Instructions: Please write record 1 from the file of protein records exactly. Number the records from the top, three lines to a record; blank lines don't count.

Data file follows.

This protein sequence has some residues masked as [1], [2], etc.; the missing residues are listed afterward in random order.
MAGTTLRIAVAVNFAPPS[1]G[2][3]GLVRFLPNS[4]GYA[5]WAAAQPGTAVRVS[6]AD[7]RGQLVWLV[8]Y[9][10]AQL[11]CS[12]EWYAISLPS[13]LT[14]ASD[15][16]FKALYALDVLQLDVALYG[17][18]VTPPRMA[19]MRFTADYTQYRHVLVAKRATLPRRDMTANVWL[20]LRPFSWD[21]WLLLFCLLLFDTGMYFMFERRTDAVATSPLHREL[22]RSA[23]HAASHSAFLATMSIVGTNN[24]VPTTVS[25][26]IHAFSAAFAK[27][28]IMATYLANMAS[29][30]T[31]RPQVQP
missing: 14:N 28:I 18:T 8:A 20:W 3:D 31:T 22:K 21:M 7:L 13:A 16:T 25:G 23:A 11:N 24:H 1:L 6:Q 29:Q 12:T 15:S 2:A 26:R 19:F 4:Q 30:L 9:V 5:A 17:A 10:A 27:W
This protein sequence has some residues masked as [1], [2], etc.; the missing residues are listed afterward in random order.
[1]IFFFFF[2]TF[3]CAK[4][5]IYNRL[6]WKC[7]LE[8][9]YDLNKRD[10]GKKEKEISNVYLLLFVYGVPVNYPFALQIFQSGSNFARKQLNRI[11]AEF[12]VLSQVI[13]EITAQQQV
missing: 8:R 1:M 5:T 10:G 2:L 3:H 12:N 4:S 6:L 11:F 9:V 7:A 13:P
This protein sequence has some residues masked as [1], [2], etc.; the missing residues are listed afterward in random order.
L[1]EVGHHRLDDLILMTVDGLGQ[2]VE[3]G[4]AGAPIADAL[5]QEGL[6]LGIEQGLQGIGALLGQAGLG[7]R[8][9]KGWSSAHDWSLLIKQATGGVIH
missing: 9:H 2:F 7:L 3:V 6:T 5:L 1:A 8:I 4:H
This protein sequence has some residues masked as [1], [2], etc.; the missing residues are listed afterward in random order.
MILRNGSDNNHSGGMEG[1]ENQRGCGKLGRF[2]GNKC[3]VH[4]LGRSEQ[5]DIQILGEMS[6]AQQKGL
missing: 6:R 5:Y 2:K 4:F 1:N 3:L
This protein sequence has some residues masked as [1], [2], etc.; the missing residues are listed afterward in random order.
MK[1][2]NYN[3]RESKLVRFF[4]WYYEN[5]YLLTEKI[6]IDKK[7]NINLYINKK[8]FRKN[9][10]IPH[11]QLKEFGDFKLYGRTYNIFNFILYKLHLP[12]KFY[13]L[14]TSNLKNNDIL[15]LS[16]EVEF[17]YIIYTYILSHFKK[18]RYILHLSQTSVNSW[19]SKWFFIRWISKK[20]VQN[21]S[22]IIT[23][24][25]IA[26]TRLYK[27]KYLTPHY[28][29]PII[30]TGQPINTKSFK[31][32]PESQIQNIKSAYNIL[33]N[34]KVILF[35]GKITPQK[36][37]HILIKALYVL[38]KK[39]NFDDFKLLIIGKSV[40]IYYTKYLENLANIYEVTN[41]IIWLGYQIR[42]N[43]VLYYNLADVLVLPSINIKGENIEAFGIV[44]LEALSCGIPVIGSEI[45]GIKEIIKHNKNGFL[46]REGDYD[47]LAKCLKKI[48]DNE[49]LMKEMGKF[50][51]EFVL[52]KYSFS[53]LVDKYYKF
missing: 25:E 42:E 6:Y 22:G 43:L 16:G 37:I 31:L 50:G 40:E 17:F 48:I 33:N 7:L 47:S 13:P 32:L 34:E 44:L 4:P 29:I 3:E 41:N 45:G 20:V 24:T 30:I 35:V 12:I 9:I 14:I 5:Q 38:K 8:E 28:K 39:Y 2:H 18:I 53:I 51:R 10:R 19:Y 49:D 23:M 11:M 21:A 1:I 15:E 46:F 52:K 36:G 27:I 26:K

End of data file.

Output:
This protein sequence has some residues masked as [1], [2], etc.; the missing residues are listed afterward in random order.
MAGTTLRIAVAVNFAPPS[1]G[2][3]GLVRFLPNS[4]GYA[5]WAAAQPGTAVRVS[6]AD[7]RGQLVWLV[8]Y[9][10]AQL[11]CS[12]EWYAISLPS[13]LT[14]ASD[15][16]FKALYALDVLQLDVALYG[17][18]VTPPRMA[19]MRFTADYTQYRHVLVAKRATLPRRDMTANVWL[20]LRPFSWD[21]WLLLFCLLLFDTGMYFMFERRTDAVATSPLHREL[22]RSA[23]HAASHSAFLATMSIVGTNN[24]VPTTVS[25][26]IHAFSAAFAK[27][28]IMATYLANMAS[29][30]T[31]RPQVQP
missing: 14:N 28:I 18:T 8:A 20:W 3:D 31:T 22:K 21:M 7:L 13:A 16:T 25:G 23:A 11:N 24:H 1:L 6:Q 29:Q 12:T 15:S 2:A 26:R 19:F 4:Q 30:L 9:V 5:A 17:A 10:A 27:W